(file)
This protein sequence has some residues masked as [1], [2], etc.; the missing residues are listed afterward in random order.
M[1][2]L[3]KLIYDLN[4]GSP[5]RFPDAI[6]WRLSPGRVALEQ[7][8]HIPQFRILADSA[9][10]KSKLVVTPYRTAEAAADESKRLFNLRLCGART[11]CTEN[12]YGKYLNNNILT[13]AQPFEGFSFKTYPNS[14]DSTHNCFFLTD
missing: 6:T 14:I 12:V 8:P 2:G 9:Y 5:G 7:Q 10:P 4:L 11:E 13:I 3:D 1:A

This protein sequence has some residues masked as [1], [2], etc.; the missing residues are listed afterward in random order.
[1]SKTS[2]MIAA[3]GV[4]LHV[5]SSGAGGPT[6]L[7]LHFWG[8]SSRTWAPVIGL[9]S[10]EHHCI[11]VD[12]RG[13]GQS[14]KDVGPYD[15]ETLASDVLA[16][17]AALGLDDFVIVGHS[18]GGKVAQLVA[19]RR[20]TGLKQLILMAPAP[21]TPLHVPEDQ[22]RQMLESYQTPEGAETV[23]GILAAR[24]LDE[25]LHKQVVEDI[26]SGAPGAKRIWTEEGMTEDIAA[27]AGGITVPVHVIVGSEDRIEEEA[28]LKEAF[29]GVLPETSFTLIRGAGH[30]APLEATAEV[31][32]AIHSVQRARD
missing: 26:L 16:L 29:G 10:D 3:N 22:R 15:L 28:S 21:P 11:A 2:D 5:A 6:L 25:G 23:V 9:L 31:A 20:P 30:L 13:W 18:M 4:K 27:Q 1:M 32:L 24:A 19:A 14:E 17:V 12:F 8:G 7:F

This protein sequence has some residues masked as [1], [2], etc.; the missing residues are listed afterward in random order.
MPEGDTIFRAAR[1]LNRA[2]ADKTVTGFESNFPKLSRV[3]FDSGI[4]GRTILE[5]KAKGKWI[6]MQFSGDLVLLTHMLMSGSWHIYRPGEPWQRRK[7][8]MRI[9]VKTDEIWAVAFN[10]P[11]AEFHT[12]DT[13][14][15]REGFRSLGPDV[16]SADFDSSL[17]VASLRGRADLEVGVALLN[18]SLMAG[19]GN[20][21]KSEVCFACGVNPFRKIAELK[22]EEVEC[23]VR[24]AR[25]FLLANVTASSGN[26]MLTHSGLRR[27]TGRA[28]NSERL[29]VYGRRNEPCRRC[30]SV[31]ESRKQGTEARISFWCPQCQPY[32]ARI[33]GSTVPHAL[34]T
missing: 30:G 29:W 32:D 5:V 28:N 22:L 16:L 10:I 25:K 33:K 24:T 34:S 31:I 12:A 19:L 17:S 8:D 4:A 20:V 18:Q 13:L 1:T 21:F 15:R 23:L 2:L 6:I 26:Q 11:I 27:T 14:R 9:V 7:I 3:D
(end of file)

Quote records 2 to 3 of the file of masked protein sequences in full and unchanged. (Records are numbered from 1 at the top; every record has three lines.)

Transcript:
This protein sequence has some residues masked as [1], [2], etc.; the missing residues are listed afterward in random order.
[1]SKTS[2]MIAA[3]GV[4]LHV[5]SSGAGGPT[6]L[7]LHFWG[8]SSRTWAPVIGL[9]S[10]EHHCI[11]VD[12]RG[13]GQS[14]KDVGPYD[15]ETLASDVLA[16][17]AALGLDDFVIVGHS[18]GGKVAQLVA[19]RR[20]TGLKQLILMAPAP[21]TPLHVPEDQ[22]RQMLESYQTPEGAETV[23]GILAAR[24]LDE[25]LHKQVVEDI[26]SGAPGAKRIWTEEGMTEDIAA[27]AGGITVPVHVIVGSEDRIEEEA[28]LKEAF[29]GVLPETSFTLIRGAGH[30]APLEATAEV[31][32]AIHSVQRARD
missing: 26:L 16:L 29:G 10:D 3:N 22:R 15:L 28:S 21:P 11:A 2:D 5:A 6:L 25:G 23:V 9:L 31:A 20:P 30:L 13:W 18:M 4:K 27:Q 1:M 32:L 24:A 19:A 14:E 17:V 12:F 8:G 7:F

This protein sequence has some residues masked as [1], [2], etc.; the missing residues are listed afterward in random order.
MPEGDTIFRAAR[1]LNRA[2]ADKTVTGFESNFPKLSRV[3]FDSGI[4]GRTILE[5]KAKGKWI[6]MQFSGDLVLLTHMLMSGSWHIYRPGEPWQRRK[7][8]MRI[9]VKTDEIWAVAFN[10]P[11]AEFHT[12]DT[13][14][15]REGFRSLGPDV[16]SADFDSSL[17]VASLRGRADLEVGVALLN[18]SLMAG[19]GN[20][21]KSEVCFACGVNPFRKIAELK[22]EEVEC[23]VR[24]AR[25]FLLANVTASSGN[26]MLTHSGLRR[27]TGRA[28]NSERL[29]VYGRRNEPCRRC[30]SV[31]ESRKQGTEARISFWCPQCQPY[32]ARI[33]GSTVPHAL[34]T
missing: 30:G 29:W 32:D 5:V 28:N 22:L 16:L 10:I 25:K 33:K 24:T 34:S 31:I 12:A 19:L 17:S 8:D 4:A 20:V 18:Q 13:L 1:T 21:F 15:R 23:L 2:L 6:I 26:Q 11:I 27:T 14:R 9:V 7:I 3:D